Yesterday in Tehran there was a bus strike. The bus drivers here are tired of their long hours and extremely low wages so they resorted to protest. The interesting part for me was that they did not stop work; instead, they drove through the streets of Tehran refusing pick up the queues of people waiting for a ride in the pouring rain. The strike had not been sufficiently publicised and there were thousands who had no idea there were no bus services available. The buses would stop on busy street corners, displaying their empty seats through rain-blurred windows, and waiting bus users stood in the middle of main roads to block traffic and delay the rush hour. The bus drivers deliberately paraded their empty carriages in order to anger people so that they would create enough fuss for the people who need to be listening to hear. The people in chare don't care if there are no buses, they have their private cars and like the extra budget pocket money, but hopefully they'll start to care if/when people start smashing bus windows in frustration and block traffic to agrivate the horrendous traffic situation here…what will it take for them to listen?
December 24, 2005
First of all…MERRY CHRISTMAS!
Hope everyone has a wonderful christmas full of merriment and good food!
Christmas is only celebrated by the Armenians (and any other Christians) in Iran and therefore it is not a national festival. However, there is another celebration here which has its similarities to Christmas: wednesday night (dec 21st) was shab-e yalda, the winter solstice, the longest night of the year, an occasion for family to gather around each other and celebrate. Shab means night and yalda means birth: this night is recognised as the birth of the sun god Mitra, a god of Zoroastrianism (an ancient religion of sun worshipers which still exists today), and is thus symbolic of the triumph of light over darkness as the days become longer and the nights become shorter. Here is a carving of Mitra (figure on the right) from a Persian temple:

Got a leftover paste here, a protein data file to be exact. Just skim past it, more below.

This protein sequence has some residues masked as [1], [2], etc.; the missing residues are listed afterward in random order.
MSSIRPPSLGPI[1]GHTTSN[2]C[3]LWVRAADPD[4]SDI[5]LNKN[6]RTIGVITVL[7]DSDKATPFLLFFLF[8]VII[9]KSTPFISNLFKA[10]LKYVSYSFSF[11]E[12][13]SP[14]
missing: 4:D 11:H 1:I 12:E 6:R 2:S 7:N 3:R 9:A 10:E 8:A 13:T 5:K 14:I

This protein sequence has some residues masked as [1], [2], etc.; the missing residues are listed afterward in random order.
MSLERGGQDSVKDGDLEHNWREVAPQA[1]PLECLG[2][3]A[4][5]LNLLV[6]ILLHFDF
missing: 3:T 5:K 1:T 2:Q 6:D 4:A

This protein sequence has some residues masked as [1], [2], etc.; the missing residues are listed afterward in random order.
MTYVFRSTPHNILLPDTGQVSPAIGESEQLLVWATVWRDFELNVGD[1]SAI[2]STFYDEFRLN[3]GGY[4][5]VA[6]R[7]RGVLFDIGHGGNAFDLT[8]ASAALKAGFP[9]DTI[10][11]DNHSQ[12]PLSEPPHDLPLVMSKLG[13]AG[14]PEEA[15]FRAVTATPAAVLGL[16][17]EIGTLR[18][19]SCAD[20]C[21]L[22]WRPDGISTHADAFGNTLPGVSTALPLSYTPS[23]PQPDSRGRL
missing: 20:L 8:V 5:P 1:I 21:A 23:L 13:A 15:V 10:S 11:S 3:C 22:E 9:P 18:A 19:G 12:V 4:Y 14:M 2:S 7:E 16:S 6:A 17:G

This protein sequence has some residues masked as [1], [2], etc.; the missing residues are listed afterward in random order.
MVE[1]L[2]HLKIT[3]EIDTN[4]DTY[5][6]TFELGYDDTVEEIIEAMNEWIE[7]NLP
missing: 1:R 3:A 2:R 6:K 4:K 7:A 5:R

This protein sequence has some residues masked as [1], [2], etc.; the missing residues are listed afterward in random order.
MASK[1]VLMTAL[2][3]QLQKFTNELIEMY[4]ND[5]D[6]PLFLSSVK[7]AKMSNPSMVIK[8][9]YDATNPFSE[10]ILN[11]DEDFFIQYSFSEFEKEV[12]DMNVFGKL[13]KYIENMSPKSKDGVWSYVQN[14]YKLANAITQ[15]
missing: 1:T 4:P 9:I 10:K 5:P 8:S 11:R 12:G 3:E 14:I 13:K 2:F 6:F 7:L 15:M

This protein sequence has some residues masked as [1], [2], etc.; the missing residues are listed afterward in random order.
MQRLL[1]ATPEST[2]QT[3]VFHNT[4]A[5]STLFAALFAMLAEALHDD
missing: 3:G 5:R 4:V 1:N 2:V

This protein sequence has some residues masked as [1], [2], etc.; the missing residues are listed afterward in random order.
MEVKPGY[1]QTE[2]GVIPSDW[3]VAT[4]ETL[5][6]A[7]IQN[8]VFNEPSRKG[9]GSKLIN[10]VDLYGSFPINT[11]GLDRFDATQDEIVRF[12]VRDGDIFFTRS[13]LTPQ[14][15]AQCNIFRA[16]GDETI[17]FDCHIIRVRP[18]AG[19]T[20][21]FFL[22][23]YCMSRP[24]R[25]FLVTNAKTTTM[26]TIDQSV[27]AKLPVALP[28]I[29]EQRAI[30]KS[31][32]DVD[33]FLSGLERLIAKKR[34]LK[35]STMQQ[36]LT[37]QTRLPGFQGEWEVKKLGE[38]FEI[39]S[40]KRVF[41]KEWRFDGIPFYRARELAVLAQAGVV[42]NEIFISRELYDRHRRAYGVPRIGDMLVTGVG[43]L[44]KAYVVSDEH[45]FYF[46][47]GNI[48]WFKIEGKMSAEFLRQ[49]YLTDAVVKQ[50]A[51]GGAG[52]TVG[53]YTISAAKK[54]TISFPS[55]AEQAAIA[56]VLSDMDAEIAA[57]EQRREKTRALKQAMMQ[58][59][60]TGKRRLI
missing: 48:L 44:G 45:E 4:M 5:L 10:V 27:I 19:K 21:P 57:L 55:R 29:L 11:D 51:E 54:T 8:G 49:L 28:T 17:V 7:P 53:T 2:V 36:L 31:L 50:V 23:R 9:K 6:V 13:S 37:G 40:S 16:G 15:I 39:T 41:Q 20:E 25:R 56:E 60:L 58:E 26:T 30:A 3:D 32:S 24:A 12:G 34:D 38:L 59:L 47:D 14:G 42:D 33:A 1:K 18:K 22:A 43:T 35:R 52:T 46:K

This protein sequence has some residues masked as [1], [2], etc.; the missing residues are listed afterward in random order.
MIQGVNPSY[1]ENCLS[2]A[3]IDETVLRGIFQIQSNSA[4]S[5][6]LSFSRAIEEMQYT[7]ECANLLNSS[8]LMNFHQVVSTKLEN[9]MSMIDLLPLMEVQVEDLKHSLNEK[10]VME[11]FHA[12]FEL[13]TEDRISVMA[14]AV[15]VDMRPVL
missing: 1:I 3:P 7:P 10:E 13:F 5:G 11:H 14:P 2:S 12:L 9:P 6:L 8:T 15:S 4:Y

And here is a very popular western relief of Mitra sacrificing a bull:
Similar celebrations to shab-e yalda exist in Egypt and Russia, amongst other countries, who all celebrate this triumph of light at the begining of the new solar year. On shab-e yalda, families gather together and light a candle as a representation of light, prepare a feast of good food, nuts and fruit, with watermelon and pomegranet being particularly significant because the red colour of these fruits symbolises the crimson hues of dawn and glow of life, invoking the splendour of Mitra. Another tradition is to read poems especially by the poet Hafiz. With Hafiz's poetry it is possible to read fortunes: you close your eyes, ask a question and open Hafiz's divan at a random page. The poem that you open to will give the answer to your question (and more often than not it answers correctly). Shab-e yalda, being the longest and darkest night of the year, has become a symbol in Persian poetry, a representation of prologued separation from a loved one, loneliness, anticipation and here are some examples from the poet Sa'adi: